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FIRST AND SECOND TIMOTHY AND TITUS;
EPISTLE TO PHILEMON.
H. HARVEY, D. D.
1420 CHESTNUT STREET.
Entered, according to Act of Congress, in the year 1890, by the
AMERICAN BAPTIST PUBLICATION SOCIETY, in the Office of the Librarian of Congress, at Washington.
Mrs J. H. Zlanes
In preparing these notes on the Pastoral Epistles and the Epistle to Philemon, I have made the version of King James the basis, in accordance with the general plan of this work, but have also consulted throughout the Revised Version. While all the later Greek texts have been carefully examined, I have found my own judgment best satisfied with that of Westcott and Hort; and this for the most part has been followed. On passages where the reading is still in doubt, I have given a detailed statement of the critical materials for forming a judgment only on the more important; for, while it is sometimes of interest to the general student to know what is the reading in the more celebrated ancient manuscripts, it remains true that only a trained specialist is really competent to form a valuable judgment in textual criticism. In the commentary each paragraph is prefaced by an outline of the thought, and the notes are often accompanied by a full translation or paraphrase of the verse or passage under consideration, designed to indicate the writer's view of the exact meaning. I have throughout supplemented my own interpretation by citing the interpretations of commentators, both ancient and modern, whose proved ability, scholarship, and spiritual insight have given permanent value to · their views. This has been done freely, on the supposition that this work will come into the hands of many to whom the writings of these commentators are not accessible, and who would be glad to have access to their views, especially on the more difficult passages. When a topic has required a special and extended discussion, I have placed that discussion in the body of the commentary, and not at the end as an excursus. Closely related as these epistles are to subjects relating to the constitution of the Christian Church and the character and work of the Christian ministry, I should have been glad of more room for special discussion, but the limits assigned me forbade an extended treatment.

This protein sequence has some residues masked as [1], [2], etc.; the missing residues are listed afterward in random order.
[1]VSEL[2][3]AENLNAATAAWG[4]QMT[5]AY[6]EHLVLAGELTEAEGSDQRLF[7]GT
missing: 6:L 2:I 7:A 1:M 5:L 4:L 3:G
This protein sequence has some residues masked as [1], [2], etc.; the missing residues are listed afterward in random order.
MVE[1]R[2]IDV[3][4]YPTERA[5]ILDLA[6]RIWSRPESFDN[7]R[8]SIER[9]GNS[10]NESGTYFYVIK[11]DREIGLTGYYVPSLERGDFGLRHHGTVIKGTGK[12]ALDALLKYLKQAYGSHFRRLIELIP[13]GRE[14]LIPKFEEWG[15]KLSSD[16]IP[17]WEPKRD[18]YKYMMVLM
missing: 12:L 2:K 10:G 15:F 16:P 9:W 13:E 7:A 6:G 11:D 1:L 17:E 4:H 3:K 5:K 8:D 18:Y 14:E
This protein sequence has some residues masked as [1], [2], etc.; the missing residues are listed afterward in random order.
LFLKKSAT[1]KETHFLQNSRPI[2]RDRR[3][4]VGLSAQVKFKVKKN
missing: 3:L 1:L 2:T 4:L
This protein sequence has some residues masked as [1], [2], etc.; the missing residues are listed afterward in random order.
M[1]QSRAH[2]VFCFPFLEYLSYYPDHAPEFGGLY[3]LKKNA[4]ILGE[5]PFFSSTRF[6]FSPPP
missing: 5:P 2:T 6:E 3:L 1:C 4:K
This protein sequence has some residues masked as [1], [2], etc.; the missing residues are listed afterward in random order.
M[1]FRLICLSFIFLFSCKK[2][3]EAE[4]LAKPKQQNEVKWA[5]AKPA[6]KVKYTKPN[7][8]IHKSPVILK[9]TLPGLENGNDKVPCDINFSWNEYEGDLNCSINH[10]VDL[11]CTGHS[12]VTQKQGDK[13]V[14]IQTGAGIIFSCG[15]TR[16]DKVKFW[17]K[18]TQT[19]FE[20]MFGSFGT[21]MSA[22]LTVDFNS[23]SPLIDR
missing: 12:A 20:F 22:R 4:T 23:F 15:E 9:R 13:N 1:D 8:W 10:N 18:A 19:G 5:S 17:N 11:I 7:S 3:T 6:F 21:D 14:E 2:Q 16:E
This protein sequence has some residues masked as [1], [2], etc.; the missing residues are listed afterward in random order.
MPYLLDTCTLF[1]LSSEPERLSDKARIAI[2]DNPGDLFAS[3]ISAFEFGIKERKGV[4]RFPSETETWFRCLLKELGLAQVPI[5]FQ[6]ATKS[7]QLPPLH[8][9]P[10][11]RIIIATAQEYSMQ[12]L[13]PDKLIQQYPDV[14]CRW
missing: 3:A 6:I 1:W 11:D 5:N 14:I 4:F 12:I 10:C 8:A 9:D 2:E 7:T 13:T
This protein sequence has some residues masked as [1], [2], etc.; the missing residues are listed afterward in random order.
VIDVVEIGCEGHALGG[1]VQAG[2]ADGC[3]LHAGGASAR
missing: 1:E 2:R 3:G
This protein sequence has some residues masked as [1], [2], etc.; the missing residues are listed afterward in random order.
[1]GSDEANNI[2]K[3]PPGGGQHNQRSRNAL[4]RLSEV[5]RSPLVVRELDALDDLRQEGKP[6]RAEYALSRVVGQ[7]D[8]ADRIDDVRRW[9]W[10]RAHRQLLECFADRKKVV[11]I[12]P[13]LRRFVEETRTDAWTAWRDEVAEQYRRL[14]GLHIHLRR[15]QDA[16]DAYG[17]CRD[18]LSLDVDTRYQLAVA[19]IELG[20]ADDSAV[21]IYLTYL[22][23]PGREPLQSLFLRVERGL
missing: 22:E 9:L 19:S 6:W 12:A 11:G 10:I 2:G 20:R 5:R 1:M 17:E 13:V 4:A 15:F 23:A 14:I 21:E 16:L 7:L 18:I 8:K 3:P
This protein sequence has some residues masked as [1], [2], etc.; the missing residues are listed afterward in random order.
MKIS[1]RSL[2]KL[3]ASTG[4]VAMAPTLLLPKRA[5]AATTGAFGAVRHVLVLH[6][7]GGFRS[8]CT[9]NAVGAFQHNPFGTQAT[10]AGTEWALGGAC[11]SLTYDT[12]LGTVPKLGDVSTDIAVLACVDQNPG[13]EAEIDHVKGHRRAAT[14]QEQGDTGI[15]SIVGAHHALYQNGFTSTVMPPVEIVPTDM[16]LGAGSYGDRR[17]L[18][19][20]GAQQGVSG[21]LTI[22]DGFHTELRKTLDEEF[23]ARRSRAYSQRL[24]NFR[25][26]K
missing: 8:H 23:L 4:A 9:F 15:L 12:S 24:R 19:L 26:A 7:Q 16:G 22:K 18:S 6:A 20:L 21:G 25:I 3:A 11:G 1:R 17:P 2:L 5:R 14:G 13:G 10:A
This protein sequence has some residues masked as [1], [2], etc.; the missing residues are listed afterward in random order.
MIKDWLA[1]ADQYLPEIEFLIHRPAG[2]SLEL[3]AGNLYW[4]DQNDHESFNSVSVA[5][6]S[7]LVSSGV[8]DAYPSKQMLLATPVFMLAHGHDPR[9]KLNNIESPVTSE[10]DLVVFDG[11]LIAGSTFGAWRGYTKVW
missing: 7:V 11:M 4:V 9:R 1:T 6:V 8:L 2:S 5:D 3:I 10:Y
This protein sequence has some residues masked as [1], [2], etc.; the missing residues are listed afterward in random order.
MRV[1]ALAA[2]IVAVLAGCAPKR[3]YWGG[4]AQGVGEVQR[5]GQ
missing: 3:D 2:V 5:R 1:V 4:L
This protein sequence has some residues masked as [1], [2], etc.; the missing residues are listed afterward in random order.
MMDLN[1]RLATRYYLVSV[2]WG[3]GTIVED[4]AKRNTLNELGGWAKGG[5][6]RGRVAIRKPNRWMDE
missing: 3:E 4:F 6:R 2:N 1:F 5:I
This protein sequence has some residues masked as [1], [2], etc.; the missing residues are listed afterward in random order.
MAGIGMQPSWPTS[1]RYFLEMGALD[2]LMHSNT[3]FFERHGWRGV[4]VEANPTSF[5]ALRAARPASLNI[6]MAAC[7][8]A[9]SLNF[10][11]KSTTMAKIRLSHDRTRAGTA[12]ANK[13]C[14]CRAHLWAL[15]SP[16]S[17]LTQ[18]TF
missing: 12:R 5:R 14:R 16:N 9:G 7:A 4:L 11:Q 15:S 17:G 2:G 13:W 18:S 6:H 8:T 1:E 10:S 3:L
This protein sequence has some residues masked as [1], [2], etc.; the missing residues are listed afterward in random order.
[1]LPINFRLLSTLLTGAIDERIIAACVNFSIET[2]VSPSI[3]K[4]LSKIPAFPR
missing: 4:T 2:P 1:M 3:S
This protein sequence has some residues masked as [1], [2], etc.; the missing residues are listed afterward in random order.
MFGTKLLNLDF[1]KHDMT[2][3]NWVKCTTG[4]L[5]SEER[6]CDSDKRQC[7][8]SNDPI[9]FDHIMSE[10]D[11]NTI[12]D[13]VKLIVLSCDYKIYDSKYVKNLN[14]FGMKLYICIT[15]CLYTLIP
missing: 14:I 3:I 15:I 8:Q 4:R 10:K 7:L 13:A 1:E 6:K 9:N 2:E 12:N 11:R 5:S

The work has occupied for several years the time available to me from the duties of my position in this Seminary. Its imperfections probably no one will see more distinctly than I do. But such as it is, the fruit of no little toil and prayer, I now send it forth on its mission, praying that God will graciously accept it, and will make it helpful to students of his word in enabling them to gain a clearer view of the truths unfolded in these inspired epistles.